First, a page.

Sochi: American skier Bode Miller and Jamaican bobsleigh pilot Winston Watts, with a combined age of 82, surged into the Winter Olympics spotlight Thursday, 24 hours before the official start of the most expensive Games in history.
Miller, 36, began his campaign for a sixth Olympic medal by clocking the fastest time in the first men’s downhill training run in Rosa Khutor, high above the Olympics’ Black Sea Sochi hub.
The colourful American was quickest in a time of 2min 07.75sec but warned much could still happen before Sunday’s medal race.
“It’s great to win the first training run [but] it really is going to be about who improves the most from here, who learns this course the best,” he said.
Second fastest was Swiss sensation Patrick Kueng, just 0.03sec behind Miller’s time, followed by Austria’s medal hope Matthias Mayer.
Where Miller was smooth, the women’s downhillers suffered bumps and bruises before Austria’s Anna Fenninger topped the standings of their first downhill outing.
But that came only after a lengthy stoppage as organisers were forced to alter the configuration of the final jump.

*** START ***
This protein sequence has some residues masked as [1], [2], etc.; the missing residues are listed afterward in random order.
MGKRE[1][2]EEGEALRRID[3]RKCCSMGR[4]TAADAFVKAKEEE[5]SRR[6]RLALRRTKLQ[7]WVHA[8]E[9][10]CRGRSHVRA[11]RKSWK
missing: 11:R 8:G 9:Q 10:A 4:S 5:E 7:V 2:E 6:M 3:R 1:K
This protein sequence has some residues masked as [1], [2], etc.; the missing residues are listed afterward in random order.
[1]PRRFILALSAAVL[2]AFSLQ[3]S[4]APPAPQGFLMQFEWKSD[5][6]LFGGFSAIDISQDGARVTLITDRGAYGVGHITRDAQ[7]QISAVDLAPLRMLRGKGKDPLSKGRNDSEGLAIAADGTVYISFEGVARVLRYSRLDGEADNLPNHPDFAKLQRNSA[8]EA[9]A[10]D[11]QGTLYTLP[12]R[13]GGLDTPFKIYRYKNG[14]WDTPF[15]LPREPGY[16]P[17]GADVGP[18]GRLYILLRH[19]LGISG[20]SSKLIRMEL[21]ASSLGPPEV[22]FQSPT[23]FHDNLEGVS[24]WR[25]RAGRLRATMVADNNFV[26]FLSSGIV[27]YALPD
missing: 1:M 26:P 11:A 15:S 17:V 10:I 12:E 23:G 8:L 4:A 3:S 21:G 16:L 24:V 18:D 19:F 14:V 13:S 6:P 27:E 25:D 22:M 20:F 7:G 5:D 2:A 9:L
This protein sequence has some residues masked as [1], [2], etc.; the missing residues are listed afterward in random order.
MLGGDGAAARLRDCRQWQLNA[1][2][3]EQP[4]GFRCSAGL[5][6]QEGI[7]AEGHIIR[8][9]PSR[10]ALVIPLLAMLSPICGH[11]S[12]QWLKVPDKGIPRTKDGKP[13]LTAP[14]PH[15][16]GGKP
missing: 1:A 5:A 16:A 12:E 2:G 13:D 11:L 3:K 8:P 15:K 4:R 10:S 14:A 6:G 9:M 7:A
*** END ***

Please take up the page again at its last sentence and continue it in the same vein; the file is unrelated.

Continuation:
The women got under way on schedule, but only four runners had come down the 2.7 kilometre course when the International Ski Federation (FIS) decided to call a halt and hold the programme again.
Italy’s Daniela Merighetti suffered a heavy fall and course workers were quickly on site to shave snow off the lip of the final jump.
“I was thrown five metres into the air. It’s not the length of the jump that causes the problem so much as the height, especially as it comes after a blind bend,” said the Italian, who escaped serious injury but did not take part in the re-held session.
Fenninger timed 1:41.73 after the re-start, finishing 0.21sec ahead of Fraenzi Aufdenblatten of Switzerland, with American veteran Julia Mancuso, the 2010 Olympic downhill silver medallist, third quickest.
Jamaica’s Olympic bobsleigh team, destined to become the darlings of the Games, pleaded with their adoring fans to stop sending money to fund their Sochi rags-to-riches story.
Pilot Watts, 46, admitted that the internet campaign to fund their trip had been such a success that he and brakeman Marvin Dixon feared they would be damned as greedy opportunists if they didn’t call a halt.
“The donations were just coming on and on. We had to stop them. We’ve called a press conference to do it,” said Watts after almost $80,000 (Dh293,600) poured into the empty Jamaica coffers, with $178,000 gathered in total, including from sponsors and the national federation.
“We just didn’t want them to think that we’re greedy people.”
The fast and furious men’s snowboarding slopestyle event made its Olympic debut on a course that has been widely condemned as too dangerous.
Reigning X-Games champion Maxence Parrot of Canada top-scored with 97.50 points, although it was Britain’s Billy Morgan who had the honour of becoming the first competitor in action at the 2014 Olympics.